The future of indexing for Google is pretty clear. In order to work between URL, API and all web based entities, artificial intelligence has to be utilized. CEO of Google, Sundar Pichai, even said, “We will move from mobile first to an AI first world.”

For now, having a mobile responsive website filled with relevant content is all you need to have an impactful presence online. But, it’s always good to look ahead. Is your company ready to start planning for the future? Living Proof Creative can help you transition into the dynamic, user engaging world of API development.



eCommerce Website Checklist: 5 MUST-DO’S

By Living Proof Creative, SEO, Web Development
News flash: This “internet shopping” thing is here to stay

While it’s obvious that online shopping is an ever-growing juggernaut, that isn’t slowing down anytime soon, some B2C vendors are completely unaware of how competitive the eCommerce market is- in spite of the record breaking number of online transactions across the board, year after year.

Part of this growth is due to users getting more comfortable shopping from their mobile devices. Though not all users expect the same process. Some want to purchase the products as fast as possible, while others are looking for a more thoughtful and considered approach involving detailed, in-depth product descriptions.

If a website fails to enact a buyer’s preferred channel of communication, a great number of conversions can be lost, and the company will cease to exist to a large number of users.

But how do you know what is your audience looking for?

While we can’t read the minds of your buyers, in the following checklist you will find 5 fundamental elements that customers have come to expect from an online shopping experience.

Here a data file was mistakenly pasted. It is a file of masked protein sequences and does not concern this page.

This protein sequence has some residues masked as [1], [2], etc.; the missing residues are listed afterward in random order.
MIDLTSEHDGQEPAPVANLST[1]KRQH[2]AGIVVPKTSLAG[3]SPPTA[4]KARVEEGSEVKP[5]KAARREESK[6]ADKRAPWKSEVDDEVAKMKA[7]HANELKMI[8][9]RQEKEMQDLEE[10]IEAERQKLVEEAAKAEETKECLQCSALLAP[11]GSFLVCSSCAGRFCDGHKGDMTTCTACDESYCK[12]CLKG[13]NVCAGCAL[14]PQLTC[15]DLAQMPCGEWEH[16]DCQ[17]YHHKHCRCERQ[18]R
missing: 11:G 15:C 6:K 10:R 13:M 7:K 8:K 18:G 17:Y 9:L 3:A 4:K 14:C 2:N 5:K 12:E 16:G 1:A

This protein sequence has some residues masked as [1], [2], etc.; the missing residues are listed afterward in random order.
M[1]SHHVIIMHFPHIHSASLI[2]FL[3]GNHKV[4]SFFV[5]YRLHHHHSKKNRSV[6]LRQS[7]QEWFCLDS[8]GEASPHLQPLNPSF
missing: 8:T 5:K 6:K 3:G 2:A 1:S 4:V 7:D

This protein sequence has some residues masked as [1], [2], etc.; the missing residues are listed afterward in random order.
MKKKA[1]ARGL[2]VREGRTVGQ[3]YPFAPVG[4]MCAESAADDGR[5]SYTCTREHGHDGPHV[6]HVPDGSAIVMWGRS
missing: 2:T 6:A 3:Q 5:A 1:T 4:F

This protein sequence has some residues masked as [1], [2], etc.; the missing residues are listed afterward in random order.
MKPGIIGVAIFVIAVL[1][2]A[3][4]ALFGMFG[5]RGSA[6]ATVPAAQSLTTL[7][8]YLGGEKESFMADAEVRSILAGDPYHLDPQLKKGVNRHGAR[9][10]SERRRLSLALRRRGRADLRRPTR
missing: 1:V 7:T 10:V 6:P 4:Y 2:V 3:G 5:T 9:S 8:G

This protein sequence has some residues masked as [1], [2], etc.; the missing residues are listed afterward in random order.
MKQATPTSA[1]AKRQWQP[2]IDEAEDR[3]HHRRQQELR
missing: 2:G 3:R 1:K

As we move into 2018, the overall level of sophistication that the average online shopper will come to expect from eCommerce transactions will raise significantly. You better be sure your website is ready!


#1Be prepared for an increase in the number of mobile users.

Even though your website looks “decent” on a mobile device, you should take a look at your competitor’s website. If their website is loading faster than yours, and provides a better overall user experience – there is a legitimate chance your next potential transaction will end up going with your competitor instead.

In fact, Google claims that 61% of users never return to a website they’ve had trouble accessing, and 40% of those users will reach out to a direct competitor.

But, how many of them actually use mobile devices? A great deal of them! 82% of internet users own a smartphone, and 6 out of 10 searches on Google come from a mobile device.

Prioritizing mobile-responsiveness and presenting a website that loads within 5 seconds or less won’t be a competitive advantage for too long. It is swiftly becoming a necessity.

#2 Make sure your checkout process user friendly.

In order to increase the conversion rate of your website, you will need to address a myriad of ongoing components essential to your online marketing strategy. But the best place to start improving conversions is at the checkout page.

For various reasons, 4 out of 5 shoppers will navigate away from your checkout page without completing their order.